Physicist Searches for Billion Year Old Particles
26 January 2015
Dr. Joe Haley, assistant professor of physics, is one of the leaders of the OSU High Energy Physics group that has joined scientists from around the world conducting research near Geneva, Switzerland, at CERN, the European Organization for Nuclear Research to discover subatomic particles that haven't existed for billions of years. Haley's team is currently searching for vector-like quarks, particles predicted by theorists to explain some of the problems in the Standard Model of physics. If these particles are found, it would transform the current thinking of particle physics and help answer questions like the source of dark matter. The complete article with a brief video interview of Dr. Haley is available on the College of A&S Website.
Several OSU Physics Faculty and Former Students (at Lockheed-Martin) Were Involved in Last Weeks NASA Orion Launch
08 December 2014
- Razvan Gaza is the lead on the Orion radiation protection program and worked for the design of the Orion capsule for radiation protection of the future crew. Razvan installed the radiation area monitors (RAM) in the capsule.
- Ramona Gaza works at NASA Johnson Space Center as a contractor in the Space Radiation Analysis Group (SRAG) and will be analyzing the RAM data for SRAG.
- The RAM contains radiation detectors (called OSLDs) developed by Steve McKeever's group at OSU and for which OSU owns the patents. Mark Akselrod worked with McKeever’s group here at OSU on this development.
- Mark is currently Chief Scientist at Landauer, Stillwater Crystal Growth Division, where the OSLDs are produced and provided them to NASA.
- The Orion capsule contained an OSU flag during its maiden voyage. Razvan and Ramona will present this to the Physics Department once it is returned to them.
Lusaka Bhattacharya Receives APS M. Hildred Blewett Fellowship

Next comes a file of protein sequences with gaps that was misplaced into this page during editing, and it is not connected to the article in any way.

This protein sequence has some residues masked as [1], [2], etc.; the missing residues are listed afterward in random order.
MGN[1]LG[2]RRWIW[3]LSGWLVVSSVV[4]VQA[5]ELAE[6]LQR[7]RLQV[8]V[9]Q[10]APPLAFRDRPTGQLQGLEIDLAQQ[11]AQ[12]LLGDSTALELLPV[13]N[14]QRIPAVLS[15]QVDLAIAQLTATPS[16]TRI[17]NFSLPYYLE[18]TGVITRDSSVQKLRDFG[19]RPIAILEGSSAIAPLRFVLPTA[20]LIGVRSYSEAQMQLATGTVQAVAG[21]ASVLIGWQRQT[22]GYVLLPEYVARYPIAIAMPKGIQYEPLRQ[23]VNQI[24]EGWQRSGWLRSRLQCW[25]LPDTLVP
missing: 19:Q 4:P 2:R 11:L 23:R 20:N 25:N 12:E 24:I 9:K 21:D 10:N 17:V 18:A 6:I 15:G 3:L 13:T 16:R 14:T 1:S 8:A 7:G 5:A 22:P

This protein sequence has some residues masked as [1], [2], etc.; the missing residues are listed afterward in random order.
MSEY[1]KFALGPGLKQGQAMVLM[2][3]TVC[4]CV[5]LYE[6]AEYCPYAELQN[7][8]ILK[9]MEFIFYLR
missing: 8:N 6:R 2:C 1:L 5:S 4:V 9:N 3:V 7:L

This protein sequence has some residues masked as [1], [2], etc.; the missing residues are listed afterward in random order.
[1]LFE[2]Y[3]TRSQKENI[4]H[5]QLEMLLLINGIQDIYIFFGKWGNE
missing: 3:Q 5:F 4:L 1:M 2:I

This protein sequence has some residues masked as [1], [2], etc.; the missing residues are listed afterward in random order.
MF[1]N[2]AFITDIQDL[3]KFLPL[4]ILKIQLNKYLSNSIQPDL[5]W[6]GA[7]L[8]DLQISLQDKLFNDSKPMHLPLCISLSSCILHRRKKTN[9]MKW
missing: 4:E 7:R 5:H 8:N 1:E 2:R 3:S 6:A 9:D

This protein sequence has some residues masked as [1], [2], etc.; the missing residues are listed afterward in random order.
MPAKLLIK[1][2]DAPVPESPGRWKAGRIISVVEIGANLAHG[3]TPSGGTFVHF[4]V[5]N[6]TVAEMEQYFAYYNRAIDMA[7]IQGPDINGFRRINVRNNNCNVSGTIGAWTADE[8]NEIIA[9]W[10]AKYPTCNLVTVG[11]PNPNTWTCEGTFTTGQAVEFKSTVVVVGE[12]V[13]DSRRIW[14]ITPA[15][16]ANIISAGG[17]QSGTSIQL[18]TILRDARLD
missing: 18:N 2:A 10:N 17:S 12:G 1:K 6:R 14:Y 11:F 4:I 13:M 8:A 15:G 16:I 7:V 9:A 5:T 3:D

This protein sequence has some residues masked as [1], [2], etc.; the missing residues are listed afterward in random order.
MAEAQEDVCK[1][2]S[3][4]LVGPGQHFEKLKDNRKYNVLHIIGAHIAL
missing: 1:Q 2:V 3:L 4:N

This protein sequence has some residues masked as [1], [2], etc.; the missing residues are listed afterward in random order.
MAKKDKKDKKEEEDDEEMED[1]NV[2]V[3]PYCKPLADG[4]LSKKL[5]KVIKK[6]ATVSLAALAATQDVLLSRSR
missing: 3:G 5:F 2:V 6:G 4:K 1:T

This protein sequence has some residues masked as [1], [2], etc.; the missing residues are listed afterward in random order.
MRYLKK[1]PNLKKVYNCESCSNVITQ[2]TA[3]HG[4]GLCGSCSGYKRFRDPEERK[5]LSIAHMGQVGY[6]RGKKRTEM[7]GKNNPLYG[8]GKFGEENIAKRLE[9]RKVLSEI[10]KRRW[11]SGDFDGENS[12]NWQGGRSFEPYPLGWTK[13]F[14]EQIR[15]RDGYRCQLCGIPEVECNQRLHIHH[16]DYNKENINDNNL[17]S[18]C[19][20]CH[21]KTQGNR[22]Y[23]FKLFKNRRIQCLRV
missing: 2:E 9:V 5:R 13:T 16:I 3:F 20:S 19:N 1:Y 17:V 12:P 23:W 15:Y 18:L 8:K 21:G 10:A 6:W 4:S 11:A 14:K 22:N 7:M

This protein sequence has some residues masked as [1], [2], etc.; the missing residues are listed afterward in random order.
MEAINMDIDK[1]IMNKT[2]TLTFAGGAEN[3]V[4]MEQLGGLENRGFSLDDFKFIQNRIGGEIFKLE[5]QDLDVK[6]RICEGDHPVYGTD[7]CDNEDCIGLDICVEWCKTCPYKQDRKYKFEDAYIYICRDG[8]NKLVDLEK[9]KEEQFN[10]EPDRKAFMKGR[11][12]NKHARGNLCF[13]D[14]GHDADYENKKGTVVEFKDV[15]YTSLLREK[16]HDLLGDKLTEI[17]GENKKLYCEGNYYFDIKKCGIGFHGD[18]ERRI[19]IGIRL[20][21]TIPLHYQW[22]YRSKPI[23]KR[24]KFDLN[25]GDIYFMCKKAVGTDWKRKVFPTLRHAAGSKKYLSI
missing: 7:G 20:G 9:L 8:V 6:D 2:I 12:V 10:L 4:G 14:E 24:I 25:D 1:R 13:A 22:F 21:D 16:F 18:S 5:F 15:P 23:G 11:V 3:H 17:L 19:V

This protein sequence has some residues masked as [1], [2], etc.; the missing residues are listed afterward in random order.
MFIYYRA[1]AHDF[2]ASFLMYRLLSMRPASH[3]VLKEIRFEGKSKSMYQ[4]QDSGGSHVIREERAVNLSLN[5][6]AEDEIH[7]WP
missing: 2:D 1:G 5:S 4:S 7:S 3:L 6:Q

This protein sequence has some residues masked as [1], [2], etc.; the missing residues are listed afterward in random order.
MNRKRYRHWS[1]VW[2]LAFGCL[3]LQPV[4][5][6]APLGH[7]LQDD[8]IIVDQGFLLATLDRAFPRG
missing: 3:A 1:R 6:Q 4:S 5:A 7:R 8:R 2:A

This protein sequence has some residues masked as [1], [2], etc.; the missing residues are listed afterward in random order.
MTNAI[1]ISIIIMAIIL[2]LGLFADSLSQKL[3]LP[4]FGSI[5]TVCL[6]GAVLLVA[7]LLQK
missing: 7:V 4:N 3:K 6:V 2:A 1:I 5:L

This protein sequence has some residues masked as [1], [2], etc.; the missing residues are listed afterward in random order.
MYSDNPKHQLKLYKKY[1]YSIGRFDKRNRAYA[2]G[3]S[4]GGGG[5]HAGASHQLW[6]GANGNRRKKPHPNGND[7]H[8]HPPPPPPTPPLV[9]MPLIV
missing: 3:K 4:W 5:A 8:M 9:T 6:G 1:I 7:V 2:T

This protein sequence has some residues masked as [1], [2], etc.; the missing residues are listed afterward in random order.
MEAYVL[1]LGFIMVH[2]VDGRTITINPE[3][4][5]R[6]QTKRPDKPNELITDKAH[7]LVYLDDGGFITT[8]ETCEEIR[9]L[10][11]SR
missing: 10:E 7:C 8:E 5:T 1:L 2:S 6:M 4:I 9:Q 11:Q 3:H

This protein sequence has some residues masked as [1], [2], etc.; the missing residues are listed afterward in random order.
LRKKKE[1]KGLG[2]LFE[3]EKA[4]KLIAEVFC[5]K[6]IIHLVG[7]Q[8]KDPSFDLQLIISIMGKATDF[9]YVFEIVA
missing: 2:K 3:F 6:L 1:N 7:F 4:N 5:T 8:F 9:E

17 September 2014
One of our Physics Department members, Lusaka Bhattacharya, has received one of the five M. Hildred Blewett Fellowships awarded nationally this year. This award has been given out annually over the past decade to women who are returning to their careers after they take some time off for family or other reasons. Dr. Bhattacharya studied theoretical nuclear physics at the Saha Institute of Nuclear Physics in India and received her PhD from the University of Calcutta in 2012. Studying nuclear physics there, she focused on studying quark gluon plasma, and traveled a great deal to present her work around the world. She traveled to universities and research institutions in Israel, Germany, Spain, Switzerland, Finland and the United States. While working on her doctorate, she met her husband and the two married in 2010. He finished his degree early and traveled first to Helsinki then Oklahoma for his post-doc work. After Bhattacharya finished her doctorate in 2012, she moved to Oklahoma to join her husband. "My husband is a theoretical physicist like me, but it is very difficult to get a post doctoral position in the same university," she said.
It was the first time the two had been able to live in the same city for an extended period of time. Bhattacharya decided to take some time away from research and start a family. Earlier this year, her first son was born. "Now he's almost nine months old so now I think I should start my career again," she said. She started volunteering at Oklahoma State University to collaborate with her mentor at Kent State University. She's helping to develop a photon probe for detecting when quark gluon plasma has been created in accelerator collisions.
More details are available at the APS News Site.